Yesterday I found myself thinking about inevitability and possibility.
I found myself thinking about inevitability because of this week’s Torah portion, Vayeshev. Towards the beginning of the portion we read about how Jacob loved Joseph more than his other 11! sons and 1 daughter. In Genesis 37:4 we see how Jacob’s disproportionate affection triggers the other sons:
And when his brethren saw that their father loved him more than all his brethren, they hated him, and could not speak peaceably unto him.
Reading the verse, I feel a sense of inevitability. The brothers see the favoritism, are filled with hatred, and can no longer speak peaceably to him.
While such a response is understandable, it is anything but inevitable. Both the hatred and the ensuing breakdown in communication are only one possible response to the situation.
How do we know this? First, there’s some ambiguity in the verse. While we know based on subsequent details that the hatred was directed toward Joseph, it could’ve just as easily been directed toward Jacob. After all, the verse says “they hated him” without specifying who they hated.
But hatred of any kind is also only one possible response. In a short discussion with some Middle School students yesterday we brainstormed a number of other possible responses. For example, they suggested that Jacob’s favoritism might lead the other brothers to reflect on why Joseph was favored, searching their hearts for deeper understanding. They also suggested that they could express their hurt and disappointment to their father rather than channeling the energy in the direction of hatred. And, instead of closing the lines of communication with their brother, they could’ve shared their feelings with Joseph as well.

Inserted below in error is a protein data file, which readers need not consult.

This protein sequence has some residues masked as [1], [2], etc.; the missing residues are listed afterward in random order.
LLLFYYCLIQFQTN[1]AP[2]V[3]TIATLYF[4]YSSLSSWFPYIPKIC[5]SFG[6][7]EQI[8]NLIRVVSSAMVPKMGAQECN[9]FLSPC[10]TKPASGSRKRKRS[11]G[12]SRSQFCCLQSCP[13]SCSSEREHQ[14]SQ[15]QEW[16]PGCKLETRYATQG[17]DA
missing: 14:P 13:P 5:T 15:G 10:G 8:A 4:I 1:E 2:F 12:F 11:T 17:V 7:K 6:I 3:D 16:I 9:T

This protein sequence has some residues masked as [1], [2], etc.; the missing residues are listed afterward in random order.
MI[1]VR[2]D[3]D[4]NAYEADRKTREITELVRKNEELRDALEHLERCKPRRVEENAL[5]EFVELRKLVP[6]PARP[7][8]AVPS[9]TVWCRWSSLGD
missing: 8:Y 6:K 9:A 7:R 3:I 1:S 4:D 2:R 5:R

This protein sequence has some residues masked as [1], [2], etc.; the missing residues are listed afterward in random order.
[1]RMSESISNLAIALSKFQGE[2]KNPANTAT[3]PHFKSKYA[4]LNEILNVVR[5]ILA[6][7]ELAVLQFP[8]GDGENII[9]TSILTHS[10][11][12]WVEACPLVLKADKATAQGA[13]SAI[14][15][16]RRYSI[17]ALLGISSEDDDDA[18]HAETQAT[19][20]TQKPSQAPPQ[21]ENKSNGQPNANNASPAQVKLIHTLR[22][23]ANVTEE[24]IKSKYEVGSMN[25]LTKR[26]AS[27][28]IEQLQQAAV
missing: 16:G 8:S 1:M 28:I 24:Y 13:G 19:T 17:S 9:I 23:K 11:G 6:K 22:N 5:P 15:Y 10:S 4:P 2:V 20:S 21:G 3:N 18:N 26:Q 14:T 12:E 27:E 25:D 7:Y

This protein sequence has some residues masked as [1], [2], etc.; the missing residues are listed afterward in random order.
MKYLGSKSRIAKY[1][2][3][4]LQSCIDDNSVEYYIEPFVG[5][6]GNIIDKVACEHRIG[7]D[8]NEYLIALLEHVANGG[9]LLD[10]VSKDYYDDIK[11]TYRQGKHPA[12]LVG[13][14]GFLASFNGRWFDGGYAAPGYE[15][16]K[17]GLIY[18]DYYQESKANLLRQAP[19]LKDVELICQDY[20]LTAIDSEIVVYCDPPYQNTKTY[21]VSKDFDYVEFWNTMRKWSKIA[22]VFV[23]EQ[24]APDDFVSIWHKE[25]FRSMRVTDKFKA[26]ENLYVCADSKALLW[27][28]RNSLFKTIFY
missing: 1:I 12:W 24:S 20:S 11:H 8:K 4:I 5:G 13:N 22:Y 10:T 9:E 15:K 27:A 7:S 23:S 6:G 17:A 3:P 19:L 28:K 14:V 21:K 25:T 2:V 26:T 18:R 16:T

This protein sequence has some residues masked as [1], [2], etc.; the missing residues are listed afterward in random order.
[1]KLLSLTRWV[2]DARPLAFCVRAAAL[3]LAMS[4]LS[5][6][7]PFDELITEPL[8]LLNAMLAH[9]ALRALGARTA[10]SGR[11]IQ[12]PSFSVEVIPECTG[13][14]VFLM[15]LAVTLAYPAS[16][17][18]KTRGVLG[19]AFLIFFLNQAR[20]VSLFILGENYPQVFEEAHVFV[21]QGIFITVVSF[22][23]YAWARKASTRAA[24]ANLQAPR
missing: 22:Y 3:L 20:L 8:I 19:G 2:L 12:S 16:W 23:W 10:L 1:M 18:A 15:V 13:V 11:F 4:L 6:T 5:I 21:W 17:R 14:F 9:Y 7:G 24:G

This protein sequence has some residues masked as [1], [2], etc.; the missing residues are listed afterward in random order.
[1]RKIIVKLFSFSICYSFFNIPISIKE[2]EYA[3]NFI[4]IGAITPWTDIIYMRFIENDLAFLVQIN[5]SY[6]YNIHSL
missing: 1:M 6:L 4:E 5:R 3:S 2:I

Any of the above possibilities, all reasonable and easy to envision, could’ve radically shifted the fate of the entire family and maybe even the entire fate of the Jewish people. Instead the brothers’ hatred feels inevitable as does the breakdown in communication, the rupture of the relationship, and the eventual violence that leads the brothers to leave Joseph for dead.
As I look around the world today I see the triumph of inevitability. I see a profound shutting down of possibility. I see a kind of grim determinism. I see people surrendering to ideas like “it is what it is.” A lot of people feel like events have been set in motion with outcomes and consequences that feel dreadfully inevitable.
But the existential truth is that we all live in a context of ultimate possibility. Every moment we are faced with choices. Every moment we are invited to exercise the inviolable autonomy that defines our humanity. Every moment of our lives we have the ability to plant, water, nurture, and grow from a place of possibility. We might find ourselves in the midst of tremendous suffering, difficulty, or hardship, but even there, possibility endures.
Inevitability is easy. Inevitability is fed by our fear of what’s possible or by our intellectual and emotional laziness which always favors our default, automatic, and habitual responses. But given the challenges we face as individuals, in our communities, and even as a species, it’s time to set aside the inevitable in favor of the possible.